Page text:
How to tell if your cat is actually a picky eater
The cat stereotype is that they are quite aloof and picky with their likes and dislikes. This can often extend into your cat being a picky eater. What are some of the signs that your cat is a picky eater?
- Takes a very long time to finish meals
- Decides he doesn’t like certain foods all the time, even if he liked them before
- Will only eat one type of food (this often happens when they get hooked on unhealthy kibble)
- If your cat doesn’t eat his regular meals but will beg for treats or table scraps
Watch out for any significant changes in your cat’s mood or appetite, because that could be a sign that there is something more serious going on. Also, if your cat suddenly a picky eater, it is probably time for a visit to the vet!
Reasons your cat may be fussy
Too much variety in terms of cat food options could actually be contributing to your cat’s picky behaviours. Many people believe that some cats get overwhelmed by too much choice!
If you only raise your cat on dry, unhealthy kibble, he will likely turn their nose up at other more healthy food options. VMD Deborah Lichtenberg compares this to feeding kids junk food: “If your kids eat chicken nuggets and French fries, offering them a diet of high-quality protein and vegetables is not going to be easy.”
Your cat could be reacting to a change in environment and you don’t even know it, but it’s not letting them eat comfortably! This could be as simple as changing where they get their food in the house. It could also be a more serious environmental change like welcoming a new addition to the family.
Even overeaters can be considered finicky as they often only eat a specific kibble and again cats can get easily hooked on low-quality dry food. This problem often stems from the fact many cat owners free-feed their cats, meaning there’s always a full bowl of dry food waiting for them. So whether you have an underweight cat or a cat that requires some serious weight loss, he could be considered a picky kitty.
The cat is getting treats from somewhere else! A lot of cats have multiple parents, and one (or more) may be guilty of treating him to additional table scraps or human food while cooking. If a cat learns he can get his paws on food this way, it could impact his normal eating habits.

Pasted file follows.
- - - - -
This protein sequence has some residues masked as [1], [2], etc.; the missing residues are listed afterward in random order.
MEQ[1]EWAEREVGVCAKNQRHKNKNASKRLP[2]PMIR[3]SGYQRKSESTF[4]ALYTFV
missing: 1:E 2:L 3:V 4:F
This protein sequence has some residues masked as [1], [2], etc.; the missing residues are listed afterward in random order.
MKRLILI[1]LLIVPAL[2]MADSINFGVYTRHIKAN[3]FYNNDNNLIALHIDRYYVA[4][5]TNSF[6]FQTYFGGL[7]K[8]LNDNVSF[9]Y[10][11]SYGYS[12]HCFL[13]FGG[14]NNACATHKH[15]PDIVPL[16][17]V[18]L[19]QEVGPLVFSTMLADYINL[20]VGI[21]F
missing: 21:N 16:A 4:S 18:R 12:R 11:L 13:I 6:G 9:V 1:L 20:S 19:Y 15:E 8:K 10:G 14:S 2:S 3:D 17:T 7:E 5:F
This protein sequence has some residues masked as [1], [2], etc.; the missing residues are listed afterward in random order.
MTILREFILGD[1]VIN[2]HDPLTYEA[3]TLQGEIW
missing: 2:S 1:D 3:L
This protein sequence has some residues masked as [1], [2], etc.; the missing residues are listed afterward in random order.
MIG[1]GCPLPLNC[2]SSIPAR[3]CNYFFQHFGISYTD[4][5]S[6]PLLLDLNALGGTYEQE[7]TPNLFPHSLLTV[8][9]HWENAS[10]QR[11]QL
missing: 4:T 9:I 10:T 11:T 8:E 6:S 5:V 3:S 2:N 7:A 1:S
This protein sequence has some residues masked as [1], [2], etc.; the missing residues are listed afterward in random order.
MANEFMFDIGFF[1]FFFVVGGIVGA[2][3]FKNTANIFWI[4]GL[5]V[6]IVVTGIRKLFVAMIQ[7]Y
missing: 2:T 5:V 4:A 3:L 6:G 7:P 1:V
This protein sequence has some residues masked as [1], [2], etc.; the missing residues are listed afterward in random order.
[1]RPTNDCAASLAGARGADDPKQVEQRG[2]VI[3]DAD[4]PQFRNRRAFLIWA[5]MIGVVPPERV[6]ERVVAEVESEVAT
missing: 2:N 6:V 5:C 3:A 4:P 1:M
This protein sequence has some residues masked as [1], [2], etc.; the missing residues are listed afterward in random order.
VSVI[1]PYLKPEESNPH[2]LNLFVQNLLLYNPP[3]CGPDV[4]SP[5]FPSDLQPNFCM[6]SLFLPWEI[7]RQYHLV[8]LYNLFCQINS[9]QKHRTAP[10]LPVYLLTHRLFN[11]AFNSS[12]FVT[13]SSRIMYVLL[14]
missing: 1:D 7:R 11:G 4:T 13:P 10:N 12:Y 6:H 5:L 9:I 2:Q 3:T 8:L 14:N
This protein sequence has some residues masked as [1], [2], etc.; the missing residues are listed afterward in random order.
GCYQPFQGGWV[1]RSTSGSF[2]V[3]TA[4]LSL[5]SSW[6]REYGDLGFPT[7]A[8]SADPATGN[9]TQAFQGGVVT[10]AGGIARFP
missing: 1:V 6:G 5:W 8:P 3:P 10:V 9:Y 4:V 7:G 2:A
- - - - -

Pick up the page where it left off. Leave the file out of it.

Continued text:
Tips for helping your fussy eater cat eat
Make your cat a feeding schedule
If your cat is a picky eater, try out a consistent feeding schedule as opposed to free-feeding. Your cat will take a while to adjust. Try feeding your cat 4 to 5 times a day at the start (2 to 3 times a day normally) and only offer them the food for 15 to 30 minute time periods. Take any remaining food away so that your cat gets used to the idea that the food will disappear if it’s not eaten.
Add extras on top of kibble
There are lots of food topper options, including wet cat food for picky cats (lots of brands advertise for this), human ingredients, or fresh pet food. Fresh food is another good option because it is often tastier and has healthier ingredients. Kafka’s offers some amazing meals, including Lamb Affair or Ocean Fish Feast -- both recipes are finicky feline approved!
Try feeding food at room temperature
If the cat food is wet or mixed kibble and topper, make sure it is served at room temperature or even slightly warmed up. This is because cold cat food often loses its aroma, which can turn cats off, especially picky ones. Get some smells going by warming up the food a bit and you’re more likely to have an accepting cat.
What are some of the foods that picky cats enjoy?
We’ve put together a quick list of some healthy foods you can try and incorporate into your picky cat’s diet!
Beef or chicken broth